National Security

Bail Funds Receive Support from Pro-Sandinista Groups

Groups have a long history of supporting socialist dictators in Latin America

Getty Images

Two groups that provide operational support for six bail funds in the nation's largest cities have a lengthy history of supporting socialist militants in Latin America.

The Alliance for Global Justice (AfGJ) and the Movement Alliance Project (MAP) together provide administrative assistance to half a dozen bail charities operating in Arizona, Colorado, New York, Pennsylvania, and Vermont. The AfGJ has a lengthy track record of pro-Sandinista organizing in Latin America, while MAP models itself on the Mexican Zapatistas, a militant front for socialist revolutionaries.

A celebrity-led fundraising effort directed some $90 million to community bail funds in the days and weeks following the death of George Floyd. Ostensibly donated to assist protesters, at least some of that money has provided an unprecedented cash boon to bail charities operating under the auspices of extreme groups.

The AfGJ sponsors bail funds in Denver, New York City, Pittsburgh, Tucson, and Vermont. By the group's own telling, AfGJ was founded in 1979 as the "Nicaragua Network" to support the Sandinistas, a dictatorial socialist government that suppressed political dissent and cultivated close ties with the Soviet Union during their decade-long reign over the beleaguered Central American nation in the 1980s. The network organized volunteer worker brigades to visit socialist Nicaragua, and promoted the regime within the United States, with the goal of changing U.S. policy toward Latin America.

Though AfGJ has grown and taken on work in other areas since 1979, it still describes "Nicaragua solidarity" as a core project on its website. While the first Sandinista regime was defeated in a national election in 1990, Sandinista Daniel Ortega took power again in 2007, and has since "dismantled all institutional checks on presidential power," according to Human Rights Watch. Despite its alarming civil-rights record, AfGJ and its Nicaraguan groups continue to promote and defend the Ortega regime in the United States. An ebook AfGJ promoted in July accuses the Trump administration of exploiting the coronavirus to foment a coup against Ortega.

The Nicaraguan leader is not the only dictator to win the AfGJ's sympathies. The group also defends Venezuelan strongman Nicolas Maduro and his predecessor Hugo Chavez. In 2014, AfGJ organized a strategy group to "coordinate US solidarity and anti-intervention activities." It also publishes a regular pro-Maduro newsletter and cosponsored a "food sovereignty delegation" to Venezuela in April, though it's not clear if the visit took place.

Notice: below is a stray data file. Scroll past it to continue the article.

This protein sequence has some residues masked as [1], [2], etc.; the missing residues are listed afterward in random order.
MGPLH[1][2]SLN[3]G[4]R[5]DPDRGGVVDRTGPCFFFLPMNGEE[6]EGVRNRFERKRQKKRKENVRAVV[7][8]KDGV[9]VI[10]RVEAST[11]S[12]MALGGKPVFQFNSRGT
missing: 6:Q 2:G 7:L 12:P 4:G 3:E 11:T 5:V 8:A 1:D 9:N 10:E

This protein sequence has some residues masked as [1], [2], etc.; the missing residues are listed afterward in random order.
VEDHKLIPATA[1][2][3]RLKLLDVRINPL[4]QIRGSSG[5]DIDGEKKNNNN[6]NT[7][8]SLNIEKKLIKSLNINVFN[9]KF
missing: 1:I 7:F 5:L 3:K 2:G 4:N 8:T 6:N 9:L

MAP, which sponsors a Philadelphia bail fund, takes similar cues from Latin American militants. The group favorably cites the Mexican Zapatista movement as a primary inspiration on its website. The Zapatistas are an insurgent group that waged a bloody uprising in southern Mexico in favor of land reforms and freedom for Mexican Indians.

Rafael Sebastián Guillén Vicente, the Zapatista chief known by various aliases, has expressed solidarity with other revolutionary groups, including anti-Israel militants in the Gaza Strip. In a 2009 essay, he blamed Israel for the proliferation of Palestinian gunmen and suicide bombers.

Despite their radical dispositions, AfGJ and MAP command significant financial support from establishment philanthropic groups. The Ford Foundation has donated almost $900,000 to support MAP and its predecessor group, the Media Mobilizing Project, since 2011, according to a grants search tool on Ford's website. The MacArthur Foundation gave $770,000 to MAP in 2019.

The AfGJ also counts the Ford Foundation among its donors. In addition, financial disclosure forms show large donations from the San Francisco-based Tides Foundation and Pershing LLC, a financial clearing house owned by Bank of New York Mellon.

The AfGJ and MAP serve as "fiscal sponsors" for their client bail funds. Anna Massoglia, a researcher at the Center for Responsive Politics, told the Washington Free Beacon that fiscal sponsorship refers to an arrangement in which a tax-exempt nonprofit acts as a kind of parent group for a smaller project, or sponsee. The sponsor might manage its sponsee's bookkeeping or assist with fundraising. The sponsor can also take the lead on governance—client groups are generally subject to the parent group's board, Massoglia said.

Because the sponsee is not independent of its sponsor, the community bail funds are legally considered to be part of MAP and AfGJ. The exact relationship between a sponsor and its sponsee can be opaque, however. "There’s no real standard for how fiscal sponsees show up in the disclosure files of a fiscal sponsor, which makes it difficult to track at times," Massoglia told the Free Beacon.

AfCJ coordinator Chuck Kaufman said that his group provides significant accounting support to sponsored bail funds, and assists with fundraising.

"We process their donations, make grants to them for bails that they decide to pay, and pay their other bills at their request," Kaufman told the Free Beacon. "The fiscal sponsorship contract is renewed from time to time but is essentially permanent until they or we decide to terminate the contract."

MAP did not respond to the Free Beacon‘s inquiries about its sponsorship of the Philadelphia Community Bail Fund.
Update 8:30 p.m.: This post was updated to include comment from AfCJ coordinator Chuck Kaufman.